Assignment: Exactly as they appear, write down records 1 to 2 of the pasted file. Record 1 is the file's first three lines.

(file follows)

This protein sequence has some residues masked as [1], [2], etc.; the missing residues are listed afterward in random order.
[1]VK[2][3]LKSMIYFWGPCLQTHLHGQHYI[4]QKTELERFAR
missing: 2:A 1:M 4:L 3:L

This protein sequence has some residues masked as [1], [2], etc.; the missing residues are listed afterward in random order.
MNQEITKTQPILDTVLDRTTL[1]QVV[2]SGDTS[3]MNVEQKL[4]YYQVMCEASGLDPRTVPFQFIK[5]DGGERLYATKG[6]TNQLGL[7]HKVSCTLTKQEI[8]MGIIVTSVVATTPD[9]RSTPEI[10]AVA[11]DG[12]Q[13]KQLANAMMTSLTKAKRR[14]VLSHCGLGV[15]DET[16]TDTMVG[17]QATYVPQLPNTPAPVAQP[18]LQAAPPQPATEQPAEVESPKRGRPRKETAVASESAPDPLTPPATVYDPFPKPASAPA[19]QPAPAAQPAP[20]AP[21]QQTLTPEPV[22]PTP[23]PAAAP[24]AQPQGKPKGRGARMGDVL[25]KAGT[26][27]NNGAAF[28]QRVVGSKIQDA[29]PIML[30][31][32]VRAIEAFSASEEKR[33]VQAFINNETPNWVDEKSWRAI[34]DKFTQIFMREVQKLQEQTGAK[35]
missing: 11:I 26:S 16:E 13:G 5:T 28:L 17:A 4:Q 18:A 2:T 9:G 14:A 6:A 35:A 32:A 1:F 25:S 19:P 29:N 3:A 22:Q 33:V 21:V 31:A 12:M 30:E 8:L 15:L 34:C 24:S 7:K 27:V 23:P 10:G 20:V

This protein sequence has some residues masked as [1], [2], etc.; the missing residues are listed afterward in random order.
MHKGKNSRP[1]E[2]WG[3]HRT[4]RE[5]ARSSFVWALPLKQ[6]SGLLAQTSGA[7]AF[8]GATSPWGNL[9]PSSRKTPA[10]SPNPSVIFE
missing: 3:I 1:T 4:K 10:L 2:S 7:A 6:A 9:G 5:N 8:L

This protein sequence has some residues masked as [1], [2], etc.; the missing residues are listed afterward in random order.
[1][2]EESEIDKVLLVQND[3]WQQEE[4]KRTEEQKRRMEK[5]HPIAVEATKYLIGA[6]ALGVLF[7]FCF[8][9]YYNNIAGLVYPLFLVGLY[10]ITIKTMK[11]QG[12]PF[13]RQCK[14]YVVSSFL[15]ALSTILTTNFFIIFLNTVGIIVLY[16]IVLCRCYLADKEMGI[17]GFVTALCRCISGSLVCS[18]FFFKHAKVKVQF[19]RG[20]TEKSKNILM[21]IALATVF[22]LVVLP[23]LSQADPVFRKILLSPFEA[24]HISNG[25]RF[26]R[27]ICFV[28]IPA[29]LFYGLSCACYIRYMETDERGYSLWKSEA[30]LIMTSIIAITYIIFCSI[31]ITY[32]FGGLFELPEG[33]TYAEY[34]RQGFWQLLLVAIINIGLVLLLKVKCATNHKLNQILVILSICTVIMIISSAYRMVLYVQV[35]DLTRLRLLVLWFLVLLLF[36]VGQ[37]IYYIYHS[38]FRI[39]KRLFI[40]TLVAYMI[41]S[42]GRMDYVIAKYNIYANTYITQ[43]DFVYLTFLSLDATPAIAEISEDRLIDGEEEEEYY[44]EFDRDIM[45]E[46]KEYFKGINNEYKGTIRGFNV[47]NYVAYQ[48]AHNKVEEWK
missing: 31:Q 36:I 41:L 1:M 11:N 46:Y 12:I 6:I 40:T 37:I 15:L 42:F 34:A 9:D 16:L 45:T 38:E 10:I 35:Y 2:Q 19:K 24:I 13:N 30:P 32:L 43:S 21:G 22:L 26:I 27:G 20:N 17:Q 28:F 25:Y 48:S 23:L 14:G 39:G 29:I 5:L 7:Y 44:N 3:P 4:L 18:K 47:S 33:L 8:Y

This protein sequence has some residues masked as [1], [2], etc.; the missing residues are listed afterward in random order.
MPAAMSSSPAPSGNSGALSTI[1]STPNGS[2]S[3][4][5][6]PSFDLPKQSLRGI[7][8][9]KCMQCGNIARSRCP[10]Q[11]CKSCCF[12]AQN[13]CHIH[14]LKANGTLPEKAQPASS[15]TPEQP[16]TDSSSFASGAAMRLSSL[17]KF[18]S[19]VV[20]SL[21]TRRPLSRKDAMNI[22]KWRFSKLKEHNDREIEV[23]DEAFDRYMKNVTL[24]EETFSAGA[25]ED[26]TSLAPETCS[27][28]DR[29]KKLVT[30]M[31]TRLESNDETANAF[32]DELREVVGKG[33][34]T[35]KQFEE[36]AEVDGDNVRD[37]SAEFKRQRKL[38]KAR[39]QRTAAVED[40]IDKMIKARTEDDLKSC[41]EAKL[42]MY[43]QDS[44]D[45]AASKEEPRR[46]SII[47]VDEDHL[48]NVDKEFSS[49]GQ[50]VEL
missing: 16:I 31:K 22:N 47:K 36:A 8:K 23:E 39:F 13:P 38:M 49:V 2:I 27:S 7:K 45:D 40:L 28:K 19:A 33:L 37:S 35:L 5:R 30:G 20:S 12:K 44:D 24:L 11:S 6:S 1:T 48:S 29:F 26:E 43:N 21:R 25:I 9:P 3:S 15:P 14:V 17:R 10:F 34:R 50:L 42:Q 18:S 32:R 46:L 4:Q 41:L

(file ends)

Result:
This protein sequence has some residues masked as [1], [2], etc.; the missing residues are listed afterward in random order.
[1]VK[2][3]LKSMIYFWGPCLQTHLHGQHYI[4]QKTELERFAR
missing: 2:A 1:M 4:L 3:L

This protein sequence has some residues masked as [1], [2], etc.; the missing residues are listed afterward in random order.
MNQEITKTQPILDTVLDRTTL[1]QVV[2]SGDTS[3]MNVEQKL[4]YYQVMCEASGLDPRTVPFQFIK[5]DGGERLYATKG[6]TNQLGL[7]HKVSCTLTKQEI[8]MGIIVTSVVATTPD[9]RSTPEI[10]AVA[11]DG[12]Q[13]KQLANAMMTSLTKAKRR[14]VLSHCGLGV[15]DET[16]TDTMVG[17]QATYVPQLPNTPAPVAQP[18]LQAAPPQPATEQPAEVESPKRGRPRKETAVASESAPDPLTPPATVYDPFPKPASAPA[19]QPAPAAQPAP[20]AP[21]QQTLTPEPV[22]PTP[23]PAAAP[24]AQPQGKPKGRGARMGDVL[25]KAGT[26][27]NNGAAF[28]QRVVGSKIQDA[29]PIML[30][31][32]VRAIEAFSASEEKR[33]VQAFINNETPNWVDEKSWRAI[34]DKFTQIFMREVQKLQEQTGAK[35]
missing: 11:I 26:S 16:E 13:G 5:T 28:L 17:A 4:Q 18:A 2:T 9:G 14:A 6:A 35:A 32:A 1:F 25:S 19:P 29:N 3:A 22:Q 33:V 21:V 31:A 12:M 30:E 8:L 15:L 34:C 24:S 7:K 27:V 23:P 10:G 20:V